September 4, 2021
Wildlife Bonanza in the Salish Sea including Bigg’s Killer Whales, T100’s!
Haleigh | M/V Kestrel | September 4, 2021 | 10:00 am and 2:00 pm
Both our morning and afternoon adventure tour began cruising south through the San Juan Channel. One observant guest on our AM trip picked up a Minke Whale almost immediately with our guest spotting the elongated body and hooked dorsal fin poking up through the water. This Minke Whale surfaced a few times but seemed to be cruising northbound, so we said our goodbyes and continued the search.
This took us towards Cattle pass where we first admired the abundance of birds around Goose Island! Cormorants and Gulls flock here for the ample nesting space and the abundance of critters found in the surrounding kelp beds. Just across the channel, the stench of our Salish Sea pinnipeds, including Harbor Seals and Steller’s Sea Lions, lured us over to get a closer look. These flippered fish-fiends were seen hauled out all over Whale Rocks escaping the rising tides sloshing in. We circumnavigated this little island to find little heads bobbing up and down disguised among the bull kelp.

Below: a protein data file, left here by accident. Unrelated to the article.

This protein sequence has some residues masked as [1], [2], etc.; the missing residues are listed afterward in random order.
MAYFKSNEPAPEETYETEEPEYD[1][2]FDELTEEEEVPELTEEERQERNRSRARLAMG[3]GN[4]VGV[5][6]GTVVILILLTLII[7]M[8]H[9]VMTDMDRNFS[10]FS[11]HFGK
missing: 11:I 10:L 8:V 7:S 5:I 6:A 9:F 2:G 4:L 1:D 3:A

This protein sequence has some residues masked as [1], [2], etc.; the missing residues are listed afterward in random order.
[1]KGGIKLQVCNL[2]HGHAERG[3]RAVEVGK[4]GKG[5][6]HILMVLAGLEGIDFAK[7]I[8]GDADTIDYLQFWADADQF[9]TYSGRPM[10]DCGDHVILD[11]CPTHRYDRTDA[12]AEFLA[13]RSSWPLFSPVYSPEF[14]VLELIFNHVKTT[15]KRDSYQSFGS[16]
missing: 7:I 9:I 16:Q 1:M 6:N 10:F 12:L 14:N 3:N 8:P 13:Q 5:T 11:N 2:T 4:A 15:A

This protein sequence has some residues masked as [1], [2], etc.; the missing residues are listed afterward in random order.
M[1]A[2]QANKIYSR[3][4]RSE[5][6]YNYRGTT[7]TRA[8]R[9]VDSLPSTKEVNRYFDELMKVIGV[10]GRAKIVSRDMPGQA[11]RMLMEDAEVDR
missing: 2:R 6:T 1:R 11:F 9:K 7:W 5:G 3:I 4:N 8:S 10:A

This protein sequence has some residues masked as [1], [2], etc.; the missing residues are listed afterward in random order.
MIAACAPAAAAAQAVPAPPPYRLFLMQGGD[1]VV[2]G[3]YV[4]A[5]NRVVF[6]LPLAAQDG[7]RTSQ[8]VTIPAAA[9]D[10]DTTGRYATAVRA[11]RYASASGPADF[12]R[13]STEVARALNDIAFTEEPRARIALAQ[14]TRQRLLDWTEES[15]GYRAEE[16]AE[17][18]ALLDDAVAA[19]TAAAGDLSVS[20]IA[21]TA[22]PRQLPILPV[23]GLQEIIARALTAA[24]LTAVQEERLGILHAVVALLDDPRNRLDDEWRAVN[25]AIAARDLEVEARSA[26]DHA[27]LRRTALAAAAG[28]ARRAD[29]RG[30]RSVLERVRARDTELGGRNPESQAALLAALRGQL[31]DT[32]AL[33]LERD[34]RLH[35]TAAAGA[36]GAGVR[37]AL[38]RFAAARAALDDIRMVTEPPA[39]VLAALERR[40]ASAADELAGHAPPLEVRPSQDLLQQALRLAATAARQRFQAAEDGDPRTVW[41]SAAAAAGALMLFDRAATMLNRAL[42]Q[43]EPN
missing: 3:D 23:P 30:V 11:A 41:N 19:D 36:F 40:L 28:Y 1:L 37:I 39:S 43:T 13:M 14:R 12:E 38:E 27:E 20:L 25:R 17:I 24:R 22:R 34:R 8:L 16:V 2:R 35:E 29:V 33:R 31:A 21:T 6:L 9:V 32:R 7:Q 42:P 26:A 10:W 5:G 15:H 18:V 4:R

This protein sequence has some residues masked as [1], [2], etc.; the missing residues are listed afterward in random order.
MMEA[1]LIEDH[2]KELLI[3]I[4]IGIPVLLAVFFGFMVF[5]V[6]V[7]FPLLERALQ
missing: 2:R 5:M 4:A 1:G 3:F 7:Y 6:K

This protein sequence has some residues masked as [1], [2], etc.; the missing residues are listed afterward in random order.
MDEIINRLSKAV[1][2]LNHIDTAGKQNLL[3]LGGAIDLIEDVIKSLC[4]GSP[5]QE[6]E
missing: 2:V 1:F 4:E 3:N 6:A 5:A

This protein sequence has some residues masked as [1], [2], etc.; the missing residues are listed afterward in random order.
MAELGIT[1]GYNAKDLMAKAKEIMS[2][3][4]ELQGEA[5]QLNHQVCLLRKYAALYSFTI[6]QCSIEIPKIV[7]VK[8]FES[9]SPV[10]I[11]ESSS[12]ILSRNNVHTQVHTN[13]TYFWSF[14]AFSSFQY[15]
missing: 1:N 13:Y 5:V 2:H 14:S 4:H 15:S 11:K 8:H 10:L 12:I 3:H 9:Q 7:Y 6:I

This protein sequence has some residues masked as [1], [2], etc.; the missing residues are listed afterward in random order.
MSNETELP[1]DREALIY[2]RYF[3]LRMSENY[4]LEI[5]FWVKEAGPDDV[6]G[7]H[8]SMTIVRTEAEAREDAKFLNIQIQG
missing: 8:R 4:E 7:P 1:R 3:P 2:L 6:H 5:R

Off in the distance, our curiosities of a feeding frenzy of birds got the best of us. We slowly motored over to investigate with the goal to not “flush out” these feeding seabirds. Common Murres, California and Heerman’s Gulls, and Pelagic and Double-Crested Cormorants congregated above this school of baitfish while a Parasitic Jaeger swooped in to attack our feeding birds, force them to regurgitate their catch just to steal it literally from their mouths! It was a sight we were fortunate enough to witness!
We had already seen so much when a report of Bigg’s Killer Whales pinged on our radio! Our captain responded swiftly and we were shortly underway. We arrived on scene with a family of four known as the T100’s. The family members included T100 Hutchins (F, <1979), and three of her kids known as T100C Laurel (M, 2002), T100E Tharaya (F, 2009), and T100F Estrella (2014). They made their way in from Victoria, B.C. during the morning, so by the afternoon they were already near San Juan island. The large male, Laurel, had a distinctly large, yet slender, dorsal fin that wobbled just a bit every time he surfaced. We admired this family for as long as we could before departing back towards Friday Harbor. All in all, it turned out to be an incredible wildlife day.